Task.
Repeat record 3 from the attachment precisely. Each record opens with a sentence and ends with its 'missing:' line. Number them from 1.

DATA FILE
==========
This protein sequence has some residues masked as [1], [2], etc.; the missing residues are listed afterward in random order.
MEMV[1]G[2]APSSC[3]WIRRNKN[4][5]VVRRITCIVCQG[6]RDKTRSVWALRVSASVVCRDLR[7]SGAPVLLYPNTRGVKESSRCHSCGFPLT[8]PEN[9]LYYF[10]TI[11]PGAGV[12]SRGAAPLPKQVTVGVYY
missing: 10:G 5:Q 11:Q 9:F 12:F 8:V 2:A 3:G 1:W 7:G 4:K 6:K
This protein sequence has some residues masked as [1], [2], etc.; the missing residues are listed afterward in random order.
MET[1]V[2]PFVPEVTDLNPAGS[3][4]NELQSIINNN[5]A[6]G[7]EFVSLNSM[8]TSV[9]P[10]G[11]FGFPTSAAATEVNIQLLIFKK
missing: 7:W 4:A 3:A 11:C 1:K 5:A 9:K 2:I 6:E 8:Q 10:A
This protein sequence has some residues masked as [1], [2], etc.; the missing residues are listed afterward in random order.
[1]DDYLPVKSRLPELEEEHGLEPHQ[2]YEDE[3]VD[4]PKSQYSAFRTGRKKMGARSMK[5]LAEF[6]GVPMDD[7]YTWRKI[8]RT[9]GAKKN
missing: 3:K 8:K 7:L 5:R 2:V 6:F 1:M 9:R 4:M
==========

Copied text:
This protein sequence has some residues masked as [1], [2], etc.; the missing residues are listed afterward in random order.
[1]DDYLPVKSRLPELEEEHGLEPHQ[2]YEDE[3]VD[4]PKSQYSAFRTGRKKMGARSMK[5]LAEF[6]GVPMDD[7]YTWRKI[8]RT[9]GAKKN
missing: 3:K 8:K 7:L 5:R 2:V 6:F 1:M 9:R 4:M